RAM usage?
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Thread: RAM usage?

  1. #1
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    RAM usage?

    Let's say say you have 1gig of RAM on your computer. Two 512MB sticks. But under Task Manager > Peformance, it never gets past 512 MB of usage. Is one of the RAM sticks just sitting there going to waste without ever being used? Or is it being used? Does the computer use both sticks having both of them sharing the memory used by the OS???? Or is the memory slot more like a storage for the non-used memory stick...?

  2. #2
    They call me the Hunted foxyloxley's Avatar
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    What OS are you using ?
    Some only work up to 512 MB. [I think ? ]
    You SHOULD be seeing the total amount of RAM, as that is what is available.
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  3. #3
    Super Moderator: GMT Zone nihil's Avatar
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    Yes,

    I have a number of machines with 1Gb or more............if I only use them for office applications, surfing the net, a bit of music...........the odd game and tend to single task rather than multitask, then I strongly suspect that one or more of the sticks just is not being used.

    I had a look the other day...............XP can get up to 320Mb in virtually dormant state, and get just over 512Mb. Win2000 goes to about 190Mb, and I don't think that it will go over 512 with what I do.

    Now, if you run desktop publishing, CAD, image editing, or high tech games you can certainly go to 1Gb or more.

    Hope that helps


    EDIT: Foxy~, if he has "performance" in task manager he must be using an NT based OS, which will support at least 4Gb (I think)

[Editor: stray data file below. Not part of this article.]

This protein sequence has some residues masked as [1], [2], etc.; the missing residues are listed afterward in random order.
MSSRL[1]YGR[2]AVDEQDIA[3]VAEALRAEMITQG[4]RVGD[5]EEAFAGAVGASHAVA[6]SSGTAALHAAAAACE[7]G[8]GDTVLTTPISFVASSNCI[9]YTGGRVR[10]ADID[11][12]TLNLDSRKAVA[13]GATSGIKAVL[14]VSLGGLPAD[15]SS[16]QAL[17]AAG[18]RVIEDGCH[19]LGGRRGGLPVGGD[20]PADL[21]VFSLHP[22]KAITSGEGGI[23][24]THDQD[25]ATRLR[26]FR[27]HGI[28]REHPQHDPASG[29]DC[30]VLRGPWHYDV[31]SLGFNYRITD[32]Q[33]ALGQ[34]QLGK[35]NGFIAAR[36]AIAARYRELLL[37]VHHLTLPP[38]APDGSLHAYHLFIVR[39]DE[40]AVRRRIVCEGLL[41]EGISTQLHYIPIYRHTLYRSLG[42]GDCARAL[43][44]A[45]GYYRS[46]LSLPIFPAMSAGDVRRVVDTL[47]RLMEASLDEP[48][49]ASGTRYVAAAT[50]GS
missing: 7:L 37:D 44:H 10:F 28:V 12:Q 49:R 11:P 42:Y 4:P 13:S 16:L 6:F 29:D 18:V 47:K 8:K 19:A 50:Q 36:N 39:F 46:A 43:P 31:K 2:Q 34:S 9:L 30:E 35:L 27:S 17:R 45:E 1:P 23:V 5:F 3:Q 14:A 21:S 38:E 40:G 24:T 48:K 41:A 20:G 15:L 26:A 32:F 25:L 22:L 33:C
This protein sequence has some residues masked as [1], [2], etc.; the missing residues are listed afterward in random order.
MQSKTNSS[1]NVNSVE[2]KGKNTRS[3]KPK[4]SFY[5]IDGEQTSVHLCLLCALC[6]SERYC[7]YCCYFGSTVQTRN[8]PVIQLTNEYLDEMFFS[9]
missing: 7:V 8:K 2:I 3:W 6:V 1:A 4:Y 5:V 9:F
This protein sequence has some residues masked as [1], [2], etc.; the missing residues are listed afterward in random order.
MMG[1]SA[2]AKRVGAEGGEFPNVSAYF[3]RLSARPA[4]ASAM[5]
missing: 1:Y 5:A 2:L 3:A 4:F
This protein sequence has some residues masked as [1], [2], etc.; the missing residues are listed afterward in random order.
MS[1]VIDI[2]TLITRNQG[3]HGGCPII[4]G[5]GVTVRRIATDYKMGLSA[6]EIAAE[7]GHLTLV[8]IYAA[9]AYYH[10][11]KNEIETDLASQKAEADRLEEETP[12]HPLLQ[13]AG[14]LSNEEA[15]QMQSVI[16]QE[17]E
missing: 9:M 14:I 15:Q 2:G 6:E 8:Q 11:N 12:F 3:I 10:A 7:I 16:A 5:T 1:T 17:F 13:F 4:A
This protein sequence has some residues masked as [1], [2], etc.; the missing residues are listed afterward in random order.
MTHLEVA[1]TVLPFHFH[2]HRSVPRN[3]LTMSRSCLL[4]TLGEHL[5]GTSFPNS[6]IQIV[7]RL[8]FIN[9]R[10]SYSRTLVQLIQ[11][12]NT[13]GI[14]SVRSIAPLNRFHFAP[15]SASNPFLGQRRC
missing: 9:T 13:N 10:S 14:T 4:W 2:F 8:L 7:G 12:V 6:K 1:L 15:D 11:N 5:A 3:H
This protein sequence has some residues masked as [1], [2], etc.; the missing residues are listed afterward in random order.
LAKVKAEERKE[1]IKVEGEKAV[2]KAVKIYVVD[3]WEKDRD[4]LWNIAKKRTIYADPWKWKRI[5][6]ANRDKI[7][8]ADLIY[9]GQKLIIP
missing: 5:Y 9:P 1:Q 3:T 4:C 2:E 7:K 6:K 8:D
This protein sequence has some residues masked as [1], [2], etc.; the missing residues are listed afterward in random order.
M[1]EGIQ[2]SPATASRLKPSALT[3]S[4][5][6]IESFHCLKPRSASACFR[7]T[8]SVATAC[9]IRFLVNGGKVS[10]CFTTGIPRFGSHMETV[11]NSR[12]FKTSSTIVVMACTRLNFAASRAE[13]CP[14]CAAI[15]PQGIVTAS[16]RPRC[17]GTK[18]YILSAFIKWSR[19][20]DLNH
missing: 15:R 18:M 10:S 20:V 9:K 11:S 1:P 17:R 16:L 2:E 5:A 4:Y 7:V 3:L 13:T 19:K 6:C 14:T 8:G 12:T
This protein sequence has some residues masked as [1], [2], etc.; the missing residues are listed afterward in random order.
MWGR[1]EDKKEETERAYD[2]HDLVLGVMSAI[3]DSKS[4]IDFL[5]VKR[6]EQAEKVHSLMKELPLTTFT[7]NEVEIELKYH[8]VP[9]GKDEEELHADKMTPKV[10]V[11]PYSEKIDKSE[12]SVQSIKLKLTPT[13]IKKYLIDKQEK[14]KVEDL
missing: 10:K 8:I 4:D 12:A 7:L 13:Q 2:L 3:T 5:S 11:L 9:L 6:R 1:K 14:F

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  4. #4
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    Hi

    task manager infos

    In the task manager, you most likely have quite a few numbers.
    While "Physical memory.Total" shows you the total amount of
    memory you have installed (should be 1047276), the usage bar
    just tell you how much actually is used (allocated) by running processes,
    as nicely elaborated by nihil

    performance

    Most likely, recent (BI?)OSs automatically make use of both memory bars.
    If they sit on different banks (which is usually the case ? ), the OS
    can increase the performance of your system, because it hides the
    latency[1a,1b] of the memory bars. As a side-remark: This was one of the main
    reasons, why Cray computers were so expensive - and fast - they had
    up to 1024 memory banks. And another side-remark: People tried to build
    vector-computers with a number of banks, which is prime - to hide latency
    optimally, because everything is addressed with base 2[2]. Aah, never mind


    Cheers.

    [1a] http://www.devhardware.com/c/a/Memor...emory-Latency/
    [1b] http://www.pcstats.com/articleview.c...eid=873&page=1
    [2] http://www.cs.swan.ac.uk/~csneal/HPM/memory.html
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  5. #5
    Super Moderator: GMT Zone nihil's Avatar
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    I think that sec_ware has it right.

    Old 9x OSes tended to run on machines with memory banks that required you to put the largest modules in the lower bank numbers (usually closest to the processor)...........sure they would work if you did not, but they worked better if you did?

    I think that modern OSes are probably using all installed memory in a more efficient way?

    I have had a brief discussion with sec_ware and I believe that I have an empirical method of testing this